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abstract = "Background: Accurately detecting and examining lung nodules early is key in diagnosing lung cancers and thus one of the best ways to prevent lung cancer deaths. Radiologists spend countless hours detecting small spherical-shaped nodules in computed tomography (CT) images. In addition, even after detecting nodule candidates, a considerable amount of effort and time is required for them to determine whether they are real nodules. The aim of this paper is to introduce a high performance nodule classification method that uses three dimensional deep convolutional neural networks (DCNNs) and an ensemble method to distinguish nodules between non-nodules. Methods: In this paper, we use a three dimensional deep convolutional neural network (3D DCNN) with shortcut connections and a 3D DCNN with dense connections for lung nodule classification. The shortcut connections and dense connections successfully alleviate the gradient vanishing problem by allowing the gradient to pass quickly and directly. Connections help deep structured networks to obtain general as well as distinctive features of lung nodules. Moreover, we increased the dimension of DCNNs from two to three to capture 3D features. Compared with shallow 3D CNNs used in previous studies, deep 3D CNNs more effectively capture the features of spherical-shaped nodules. In addition, we use an alternative ensemble method called the checkpoint ensemble method to boost performance. Results: The performance of our nodule classification method is compared with that of the state-of-the-art methods which were used in the LUng Nodule Analysis 2016 Challenge. Our method achieves higher competition performance metric (CPM) scores than the state-of-the-art methods using deep learning. In the experimental setup ESB-ALL, the 3D DCNN with shortcut connections and the 3D DCNN with dense connections using the checkpoint ensemble method achieved the highest CPM score of 0.910. Conclusion: The result demonstrates that our method of using a 3D DCNN with shortcut connections, a 3D DCNN with dense connections, and the checkpoint ensemble method is effective for capturing 3D features of nodules and distinguishing nodules between non-nodules.",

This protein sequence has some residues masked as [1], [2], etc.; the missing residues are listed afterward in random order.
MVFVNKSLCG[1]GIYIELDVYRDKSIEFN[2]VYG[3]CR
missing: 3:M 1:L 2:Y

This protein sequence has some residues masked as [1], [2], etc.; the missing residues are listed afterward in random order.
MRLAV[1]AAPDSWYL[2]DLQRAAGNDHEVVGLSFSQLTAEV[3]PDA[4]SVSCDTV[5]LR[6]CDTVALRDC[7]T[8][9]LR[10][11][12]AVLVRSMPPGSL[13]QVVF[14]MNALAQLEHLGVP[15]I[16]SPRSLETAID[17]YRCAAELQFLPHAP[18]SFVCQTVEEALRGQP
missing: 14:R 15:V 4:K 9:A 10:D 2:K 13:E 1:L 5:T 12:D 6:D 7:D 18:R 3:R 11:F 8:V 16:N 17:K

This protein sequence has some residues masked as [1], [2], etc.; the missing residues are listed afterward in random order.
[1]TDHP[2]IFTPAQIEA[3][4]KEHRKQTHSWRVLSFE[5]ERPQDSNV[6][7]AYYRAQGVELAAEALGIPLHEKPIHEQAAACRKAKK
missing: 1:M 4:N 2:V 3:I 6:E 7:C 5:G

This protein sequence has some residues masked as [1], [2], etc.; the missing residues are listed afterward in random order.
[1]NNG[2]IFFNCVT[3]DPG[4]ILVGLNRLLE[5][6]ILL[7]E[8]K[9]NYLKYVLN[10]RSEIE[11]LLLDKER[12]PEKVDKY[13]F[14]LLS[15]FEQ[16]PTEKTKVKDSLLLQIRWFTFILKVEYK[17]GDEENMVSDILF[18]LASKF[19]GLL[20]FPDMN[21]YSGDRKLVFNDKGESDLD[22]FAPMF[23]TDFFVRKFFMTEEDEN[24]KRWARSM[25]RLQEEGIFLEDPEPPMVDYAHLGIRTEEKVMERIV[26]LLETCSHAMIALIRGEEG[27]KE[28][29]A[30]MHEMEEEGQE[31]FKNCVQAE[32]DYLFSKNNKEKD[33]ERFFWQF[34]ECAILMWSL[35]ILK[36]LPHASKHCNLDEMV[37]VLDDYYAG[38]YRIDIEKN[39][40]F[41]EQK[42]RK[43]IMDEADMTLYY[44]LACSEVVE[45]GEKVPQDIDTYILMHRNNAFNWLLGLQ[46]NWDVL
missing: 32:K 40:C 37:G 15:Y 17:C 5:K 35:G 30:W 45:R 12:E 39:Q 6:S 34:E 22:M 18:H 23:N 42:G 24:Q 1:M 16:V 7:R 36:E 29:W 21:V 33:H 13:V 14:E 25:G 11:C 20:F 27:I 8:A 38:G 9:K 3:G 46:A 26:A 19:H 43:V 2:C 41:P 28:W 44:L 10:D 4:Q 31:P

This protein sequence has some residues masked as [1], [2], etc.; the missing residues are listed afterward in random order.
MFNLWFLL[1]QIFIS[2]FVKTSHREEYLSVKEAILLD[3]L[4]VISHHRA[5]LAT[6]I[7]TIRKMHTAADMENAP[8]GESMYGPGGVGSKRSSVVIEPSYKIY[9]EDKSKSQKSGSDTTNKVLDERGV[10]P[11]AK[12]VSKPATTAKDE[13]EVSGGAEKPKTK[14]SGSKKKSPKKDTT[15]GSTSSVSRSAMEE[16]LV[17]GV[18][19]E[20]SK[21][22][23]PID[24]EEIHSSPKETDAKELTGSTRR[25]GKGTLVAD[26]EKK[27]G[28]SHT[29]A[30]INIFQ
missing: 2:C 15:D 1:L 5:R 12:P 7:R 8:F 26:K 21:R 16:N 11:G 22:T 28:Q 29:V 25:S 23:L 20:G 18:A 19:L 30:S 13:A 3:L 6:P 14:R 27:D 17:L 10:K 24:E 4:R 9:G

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AB - Background: Accurately detecting and examining lung nodules early is key in diagnosing lung cancers and thus one of the best ways to prevent lung cancer deaths. Radiologists spend countless hours detecting small spherical-shaped nodules in computed tomography (CT) images. In addition, even after detecting nodule candidates, a considerable amount of effort and time is required for them to determine whether they are real nodules. The aim of this paper is to introduce a high performance nodule classification method that uses three dimensional deep convolutional neural networks (DCNNs) and an ensemble method to distinguish nodules between non-nodules. Methods: In this paper, we use a three dimensional deep convolutional neural network (3D DCNN) with shortcut connections and a 3D DCNN with dense connections for lung nodule classification. The shortcut connections and dense connections successfully alleviate the gradient vanishing problem by allowing the gradient to pass quickly and directly. Connections help deep structured networks to obtain general as well as distinctive features of lung nodules. Moreover, we increased the dimension of DCNNs from two to three to capture 3D features. Compared with shallow 3D CNNs used in previous studies, deep 3D CNNs more effectively capture the features of spherical-shaped nodules. In addition, we use an alternative ensemble method called the checkpoint ensemble method to boost performance. Results: The performance of our nodule classification method is compared with that of the state-of-the-art methods which were used in the LUng Nodule Analysis 2016 Challenge. Our method achieves higher competition performance metric (CPM) scores than the state-of-the-art methods using deep learning. In the experimental setup ESB-ALL, the 3D DCNN with shortcut connections and the 3D DCNN with dense connections using the checkpoint ensemble method achieved the highest CPM score of 0.910. Conclusion: The result demonstrates that our method of using a 3D DCNN with shortcut connections, a 3D DCNN with dense connections, and the checkpoint ensemble method is effective for capturing 3D features of nodules and distinguishing nodules between non-nodules.